Producer Mark Nielson added that Hawke is "an incredibly fast talker, which is great for this particular character."

Nielson also revealed a previous "version where [they] had guilt and a version where we had jealousy."

The cut emotion of Guilt is where Anxiety’s drastic number of bags came from, one of the first visuals audiences saw when introduced to the new emotion.

According to Mann, they "ended up cutting Guilt," which led to Anxiety getting all of their baggage:

"The baggage that Anxiety has came from Guilt... Actually, I wanted a giant luggage cart like at a hotel. You know, when you go to Disneyland, you got all your kids' stuff; it is just filled with luggage. And they're like, 'Whoa,' and Joy kinda slammed into that. And they're like, 'Whoa, what the? Whose is this?' And then this little character came out, and he was like, 'Hi, I'm Guilt. Sorry, I got a lot of baggage.' And it was such a good gag. And then we ended up cutting Guilt because it didn't really add to the story. Oh, I think Anxiety's got a lot of baggage, too."

One of the stations the press was guided through in Pixar Animation Studios was a nifty setup where the director of photography and camera team could do physical camera work in a virtual world thanks to an AR/VR setup.

The animation team will animate an entire scene and then hand that over to the camera team, where they decide how the action will be shot. The result looks like the crew was actually there in Riley’s mind shooting these sequences.

In relation to Anxiety, Inside Out 2 Director of Photography Adam Habib explained how when the new emotion is driving, "things feel different in Riley’s world:"

"When Anxiety is driving, things feel different in Riley's world… The camera is only handheld when Anxiety is driving… We also use these wide-angle lenses close to the character, making the world feel a little bit more exaggerated, a little bit heightened… There's less motion. You feel sharper and more crisp. And then also extremes of focus. So either really deep depth of field or really shallow, basically just trying to push and heighten the way it feels when Anxiety is driving…"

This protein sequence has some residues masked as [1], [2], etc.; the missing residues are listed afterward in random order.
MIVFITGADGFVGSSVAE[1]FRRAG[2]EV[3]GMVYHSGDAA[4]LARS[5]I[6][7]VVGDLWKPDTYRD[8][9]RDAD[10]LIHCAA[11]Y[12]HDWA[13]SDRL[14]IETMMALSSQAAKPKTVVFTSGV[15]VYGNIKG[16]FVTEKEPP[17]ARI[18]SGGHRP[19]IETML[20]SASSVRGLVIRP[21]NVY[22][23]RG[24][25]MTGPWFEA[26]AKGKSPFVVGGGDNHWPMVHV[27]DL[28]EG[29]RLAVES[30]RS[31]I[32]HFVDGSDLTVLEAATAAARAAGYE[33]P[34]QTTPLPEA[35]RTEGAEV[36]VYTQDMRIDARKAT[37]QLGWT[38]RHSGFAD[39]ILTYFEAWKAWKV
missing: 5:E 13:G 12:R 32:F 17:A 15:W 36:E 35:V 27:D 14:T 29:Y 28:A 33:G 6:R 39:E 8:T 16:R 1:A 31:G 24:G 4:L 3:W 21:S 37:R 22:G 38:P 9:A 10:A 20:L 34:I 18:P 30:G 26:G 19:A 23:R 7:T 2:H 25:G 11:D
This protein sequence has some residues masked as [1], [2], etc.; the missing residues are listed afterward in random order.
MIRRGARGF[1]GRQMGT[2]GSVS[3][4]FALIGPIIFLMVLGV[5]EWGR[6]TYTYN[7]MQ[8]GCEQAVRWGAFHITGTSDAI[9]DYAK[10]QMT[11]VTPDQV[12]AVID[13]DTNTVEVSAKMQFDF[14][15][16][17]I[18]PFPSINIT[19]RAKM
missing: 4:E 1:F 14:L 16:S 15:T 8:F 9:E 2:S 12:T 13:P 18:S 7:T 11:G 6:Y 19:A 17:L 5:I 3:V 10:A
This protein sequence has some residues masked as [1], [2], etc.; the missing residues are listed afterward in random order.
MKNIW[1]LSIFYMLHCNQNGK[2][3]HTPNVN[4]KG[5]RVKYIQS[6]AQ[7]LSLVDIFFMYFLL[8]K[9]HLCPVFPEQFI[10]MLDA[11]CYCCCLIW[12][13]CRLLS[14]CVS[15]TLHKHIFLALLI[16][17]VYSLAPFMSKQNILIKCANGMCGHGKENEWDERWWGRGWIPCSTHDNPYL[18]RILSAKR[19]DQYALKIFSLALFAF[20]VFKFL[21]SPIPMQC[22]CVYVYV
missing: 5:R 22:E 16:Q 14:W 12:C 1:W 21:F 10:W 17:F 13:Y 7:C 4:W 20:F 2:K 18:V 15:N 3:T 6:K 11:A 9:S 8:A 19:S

While learning about the editing in the film, Editor Maurissa Horwitz said Maya Hawke set a record for the production, having done "78 takes of a line" from "an emotional part at the end of the movie:"

"I think our record on this movie was we did get 78 takes of a line from Maya Hawke as Anxiety. And it was all of her own. She just wanted to keep working on it. Because it was a very emotional part at the end of the movie. And she just wanted to make sure we had absolutely everything we needed to kind of land that emotion. So it was really generous of her."

Around the Pixar offices were tons of concept art and images from the movie, including early sketches of Anxiety. One early design sees the emotion with big eyeglasses and an ironic coffee mug:

Anxiety, Inside Out 2

More art showcases the concepts behind the character's behavior, such as how when "she tries to relax," she "always needs an eye on everything:"

Anxiety, Inside Out 2

Many conversations were brainstorming about how Anxiety's mouth "could open vertically" or figuring out just the right shape of her anxious eyes.

Anxiety, Inside Out 2

Even a highly detailed sculpture of what Anxiety’s final look would become was featured:

Anxiety, Inside Out 2

It’s not often an actor’s performance can be so great that it feels like divine intervention, but Maya Hawke’s Anxiety is clearly going to blow audiences away. 

Hopefully, Pixar can match the emotional highs of the first film, which seems more than possible given everything The Direct witnessed at Pixar Animation Studios.

Inside Out 2 releases in theaters on June 14.

Keep up with more news about Inside Out 2 on The Direct:

Inside Out 2's New Emotions: Full List of New Characters

LEGO Releases First-Ever 'Inside Out' Movie Set

New Inside Out 2 Trailer Confirms Major Pixar Shared Universe Theory

- In This Article: Inside Out 2
Release Date
June 14, 2024
Amy Poehler
Phyllis Smith
- About The Author: Russ Milheim
Russ Milheim is the Industry Relations Coordinator at The Direct. On top of utilizing his expertise on the many corners of today’s entertainment to cover the latest news and theories, he establishes and maintains communication and relations between the outlet and the many studio and talent representatives.